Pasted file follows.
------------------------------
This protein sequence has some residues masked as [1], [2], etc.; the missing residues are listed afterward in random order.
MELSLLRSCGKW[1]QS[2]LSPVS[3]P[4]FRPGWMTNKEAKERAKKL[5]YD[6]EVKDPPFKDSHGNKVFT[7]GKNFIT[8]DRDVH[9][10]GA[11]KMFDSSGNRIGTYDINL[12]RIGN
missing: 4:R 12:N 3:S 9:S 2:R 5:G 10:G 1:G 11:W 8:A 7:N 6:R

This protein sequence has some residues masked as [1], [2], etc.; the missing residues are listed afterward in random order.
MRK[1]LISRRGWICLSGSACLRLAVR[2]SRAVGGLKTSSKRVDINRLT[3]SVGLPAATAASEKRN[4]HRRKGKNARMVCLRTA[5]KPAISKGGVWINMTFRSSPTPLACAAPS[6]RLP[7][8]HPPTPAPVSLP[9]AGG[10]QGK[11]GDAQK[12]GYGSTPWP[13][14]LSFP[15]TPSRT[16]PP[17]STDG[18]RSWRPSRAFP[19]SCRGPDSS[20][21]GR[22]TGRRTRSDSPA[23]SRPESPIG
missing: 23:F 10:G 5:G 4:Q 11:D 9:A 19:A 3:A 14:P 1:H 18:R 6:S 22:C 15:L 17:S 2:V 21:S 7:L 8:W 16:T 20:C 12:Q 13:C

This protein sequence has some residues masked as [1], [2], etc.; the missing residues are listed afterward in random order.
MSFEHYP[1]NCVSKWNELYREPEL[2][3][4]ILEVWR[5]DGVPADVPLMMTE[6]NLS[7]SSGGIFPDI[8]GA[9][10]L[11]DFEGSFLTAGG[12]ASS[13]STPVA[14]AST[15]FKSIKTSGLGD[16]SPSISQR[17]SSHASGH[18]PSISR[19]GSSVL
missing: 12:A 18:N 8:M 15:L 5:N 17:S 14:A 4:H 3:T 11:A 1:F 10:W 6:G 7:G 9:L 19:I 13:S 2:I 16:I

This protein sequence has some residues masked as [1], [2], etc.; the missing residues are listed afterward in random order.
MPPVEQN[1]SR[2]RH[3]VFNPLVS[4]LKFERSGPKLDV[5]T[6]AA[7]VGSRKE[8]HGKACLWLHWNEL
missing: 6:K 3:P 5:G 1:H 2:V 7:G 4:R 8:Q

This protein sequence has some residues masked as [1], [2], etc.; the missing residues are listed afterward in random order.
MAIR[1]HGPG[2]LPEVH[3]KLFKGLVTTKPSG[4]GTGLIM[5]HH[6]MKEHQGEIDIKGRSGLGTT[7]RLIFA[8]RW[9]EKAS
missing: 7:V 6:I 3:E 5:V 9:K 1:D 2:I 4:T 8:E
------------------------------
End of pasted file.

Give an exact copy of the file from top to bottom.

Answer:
This protein sequence has some residues masked as [1], [2], etc.; the missing residues are listed afterward in random order.
MELSLLRSCGKW[1]QS[2]LSPVS[3]P[4]FRPGWMTNKEAKERAKKL[5]YD[6]EVKDPPFKDSHGNKVFT[7]GKNFIT[8]DRDVH[9][10]GA[11]KMFDSSGNRIGTYDINL[12]RIGN
missing: 4:R 12:N 3:S 9:S 2:R 5:G 10:G 1:G 11:W 8:A 7:N 6:R

This protein sequence has some residues masked as [1], [2], etc.; the missing residues are listed afterward in random order.
MRK[1]LISRRGWICLSGSACLRLAVR[2]SRAVGGLKTSSKRVDINRLT[3]SVGLPAATAASEKRN[4]HRRKGKNARMVCLRTA[5]KPAISKGGVWINMTFRSSPTPLACAAPS[6]RLP[7][8]HPPTPAPVSLP[9]AGG[10]QGK[11]GDAQK[12]GYGSTPWP[13][14]LSFP[15]TPSRT[16]PP[17]STDG[18]RSWRPSRAFP[19]SCRGPDSS[20][21]GR[22]TGRRTRSDSPA[23]SRPESPIG
missing: 23:F 10:G 5:G 4:Q 11:D 9:A 19:A 3:A 14:P 1:H 18:R 6:S 22:C 15:L 17:S 2:V 21:S 7:L 8:W 16:T 20:C 12:Q 13:C

This protein sequence has some residues masked as [1], [2], etc.; the missing residues are listed afterward in random order.
MSFEHYP[1]NCVSKWNELYREPEL[2][3][4]ILEVWR[5]DGVPADVPLMMTE[6]NLS[7]SSGGIFPDI[8]GA[9][10]L[11]DFEGSFLTAGG[12]ASS[13]STPVA[14]AST[15]FKSIKTSGLGD[16]SPSISQR[17]SSHASGH[18]PSISR[19]GSSVL
missing: 12:A 18:N 8:M 15:L 5:N 17:S 14:A 4:H 3:T 11:A 1:F 10:W 6:G 7:G 9:L 19:I 13:S 2:I 16:I

This protein sequence has some residues masked as [1], [2], etc.; the missing residues are listed afterward in random order.
MPPVEQN[1]SR[2]RH[3]VFNPLVS[4]LKFERSGPKLDV[5]T[6]AA[7]VGSRKE[8]HGKACLWLHWNEL
missing: 6:K 3:P 5:G 1:H 2:V 7:G 4:R 8:Q

This protein sequence has some residues masked as [1], [2], etc.; the missing residues are listed afterward in random order.
MAIR[1]HGPG[2]LPEVH[3]KLFKGLVTTKPSG[4]GTGLIM[5]HH[6]MKEHQGEIDIKGRSGLGTT[7]RLIFA[8]RW[9]EKAS
missing: 7:V 6:I 3:E 5:V 9:K 1:D 2:I 4:T 8:E